“What do you mean you’re not coming?” Barney cries in outrage into his cell phone as he rides in the back of a cab on the way to MacLaren’s. “Of course you’re coming. And you’re suiting up!”
“Barney,” Ted petulantly protests as he picks at his fried potatoes at the diner down the street from the apartment where he sought refuge after Marshall wanted him to clear out for the night. “Did you not hear me? Marshall is getting engaged tonight. That’s game changing.”
“Why?” Barney questions in exasperation. “Marshall and Lily have been attached at the hip for the past nine years. Why should this change anything?”
“Because it’s marriage, Barney. Even you have to admit that’s a big deal.”
“It’s a big mistake,” he corrects, “but go on.”
“Like I said….it’s a wakeup call. They’re going to get engaged tonight and before you know it their wedding will be here. Where is this going to leave me? Sharing an apartment with a married couple?” Ted speculates. “Being the pathetic, eternally single and depressed live-in nanny when their first kid arrives? This whole thing has made me re-examine my own life. I’ve got to get it together. I’ve got to stop fooling around with you and find myself a wife too.”
“Seriously, Ted? You think you can just order up a wife the way you order a burger? Even I know it doesn’t work like that,” Barney says, throwing Ted’s words back at him.
“Well it will for me,” Ted proclaims, refusing to accept anything else. “It will because I want it to. I’m using the Think System.”
“Okay, Professor Hill.”
“Hey, being a professor would be awesome.”
“No, it wouldn’t; that’s lame,” Barney dismisses. “And you are aware the Think System was a load of crap, right? He just made it up so he could swindle the town and screw the librarian. Mad props to that last part, but the system didn’t actually work. And besides, if you’re gonna use tricks and schemes to get a woman into bed you’ve gotta make them up yourself, or at least give credit where credit’s due. That’s just etiquette – nay, bretiquette. It’s basic Bro Code. But no worries. I’ve brought my travel size copy of the Playbook for you tonight,” he assures him, patting his breast pocket. “Phone five!....You didn’t do it, did you, Ted? I can tell when you don’t do it.”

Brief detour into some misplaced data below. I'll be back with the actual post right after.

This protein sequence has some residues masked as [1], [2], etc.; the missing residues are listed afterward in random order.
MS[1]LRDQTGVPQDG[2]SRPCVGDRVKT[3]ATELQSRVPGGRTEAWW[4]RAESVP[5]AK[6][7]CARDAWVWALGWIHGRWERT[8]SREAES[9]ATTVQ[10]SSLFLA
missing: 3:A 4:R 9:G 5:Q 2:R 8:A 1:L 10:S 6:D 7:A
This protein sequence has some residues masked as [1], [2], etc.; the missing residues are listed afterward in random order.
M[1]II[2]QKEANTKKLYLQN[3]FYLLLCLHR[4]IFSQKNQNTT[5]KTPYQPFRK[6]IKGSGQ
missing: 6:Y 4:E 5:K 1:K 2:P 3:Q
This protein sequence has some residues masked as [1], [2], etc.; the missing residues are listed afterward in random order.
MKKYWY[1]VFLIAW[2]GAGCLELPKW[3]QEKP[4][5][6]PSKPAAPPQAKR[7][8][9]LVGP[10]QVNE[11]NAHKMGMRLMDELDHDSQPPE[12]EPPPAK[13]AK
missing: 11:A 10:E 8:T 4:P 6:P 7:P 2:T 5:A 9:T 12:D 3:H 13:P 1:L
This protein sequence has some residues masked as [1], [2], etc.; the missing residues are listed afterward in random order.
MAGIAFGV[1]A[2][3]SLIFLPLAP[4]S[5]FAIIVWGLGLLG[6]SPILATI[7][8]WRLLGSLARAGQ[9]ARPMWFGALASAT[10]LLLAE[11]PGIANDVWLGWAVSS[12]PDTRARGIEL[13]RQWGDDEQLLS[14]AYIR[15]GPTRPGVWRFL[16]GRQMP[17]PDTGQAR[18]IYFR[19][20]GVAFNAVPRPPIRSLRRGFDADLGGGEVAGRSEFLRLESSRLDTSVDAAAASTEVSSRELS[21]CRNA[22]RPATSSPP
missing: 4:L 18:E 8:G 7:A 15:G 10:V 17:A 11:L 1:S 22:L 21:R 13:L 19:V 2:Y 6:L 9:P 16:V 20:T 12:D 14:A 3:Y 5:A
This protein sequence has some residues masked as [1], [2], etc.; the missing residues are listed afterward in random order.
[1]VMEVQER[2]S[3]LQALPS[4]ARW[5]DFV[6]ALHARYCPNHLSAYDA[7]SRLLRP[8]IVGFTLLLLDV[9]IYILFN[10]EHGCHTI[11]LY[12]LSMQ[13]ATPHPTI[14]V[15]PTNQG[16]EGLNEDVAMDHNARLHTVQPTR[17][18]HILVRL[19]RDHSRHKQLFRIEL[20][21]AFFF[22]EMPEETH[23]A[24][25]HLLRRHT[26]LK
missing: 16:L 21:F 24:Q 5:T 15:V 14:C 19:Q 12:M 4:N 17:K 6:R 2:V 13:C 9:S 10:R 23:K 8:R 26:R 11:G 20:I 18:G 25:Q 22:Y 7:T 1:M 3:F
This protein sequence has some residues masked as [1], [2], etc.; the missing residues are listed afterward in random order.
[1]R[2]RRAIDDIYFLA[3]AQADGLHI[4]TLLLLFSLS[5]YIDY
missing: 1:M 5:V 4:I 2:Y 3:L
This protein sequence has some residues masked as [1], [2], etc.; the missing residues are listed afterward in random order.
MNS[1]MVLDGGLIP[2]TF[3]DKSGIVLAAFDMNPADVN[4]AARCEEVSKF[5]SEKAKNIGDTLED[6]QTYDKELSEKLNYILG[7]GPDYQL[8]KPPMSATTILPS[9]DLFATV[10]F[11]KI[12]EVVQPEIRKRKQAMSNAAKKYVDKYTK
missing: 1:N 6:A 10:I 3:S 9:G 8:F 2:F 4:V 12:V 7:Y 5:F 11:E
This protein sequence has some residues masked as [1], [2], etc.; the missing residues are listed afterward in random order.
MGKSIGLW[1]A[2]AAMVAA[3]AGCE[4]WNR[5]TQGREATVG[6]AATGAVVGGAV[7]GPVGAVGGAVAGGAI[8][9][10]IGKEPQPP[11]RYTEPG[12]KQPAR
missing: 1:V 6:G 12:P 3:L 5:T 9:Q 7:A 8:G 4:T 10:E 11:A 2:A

From there it spirals into more and more of Ted’s whining about how he needs to get married and find “the One”. Barney tunes most of it out, hearing nothing but a low garbled droning, until Ted says, “Marshall’s planning out the rest of his life, and what am I doing? Hanging out with Barney Stinson – the biggest, shallowest womanizer in the city – all in the hopes of picking up a bunch of nameless women at best and getting drinks thrown in my face at worst. I’m not going, Barney.”
Barney can’t pretend it doesn’t hurt to hear his self-proclaimed best friend talk about him that way, but then again Ted doesn’t know the truth about his past the way that James does. None of them do – not Marshall, Lily or Ted – just like none of them know what he really does for a living. Still, you’d think after all these years Ted would be able to recognize at the very least that he isn’t “the shallowest guy in the city” and that he does in fact care deeply about his friends and shows them great loyalty. But Barney brushes those hurt feelings away into that same dark corner where he locks up all of his unspoken pain and he chooses to be awesome instead. It’s just what he does. “Yes, you are coming to the bar, Ted…..Alright, I can give on the suiting up part. But it’s gonna be your loss. You’ll have to take a 5 instead of 6.”
“No,” Ted laughs in an annoying I’m-humoring-you-because-I’m-above-it-al
“You act like hanging out with me is the worst thing, like you’re doing me some kind of favor, but you love it and we both know it. Marshall getting engaged doesn’t magically change that no matter what you want to think now.” When Barney’s spot-on assessment is still met with silence, he lays out some more brutal honesty. “Tell me this: what else are you doing tonight, Ted? Hanging out at an all-night diner till 2 a.m.?”
“Okay fine. I’ll come to MacLaren’s. I’ve got to meet my wife somewhere.”
Barney chooses to ignore Ted’s continued harping on the wife thing and merely focuses on the first part. “Sweet. I’ll be there in ten.” Anyway, he can change Ted’s mind once he gets him in the bar within range of all those tasty cutlets.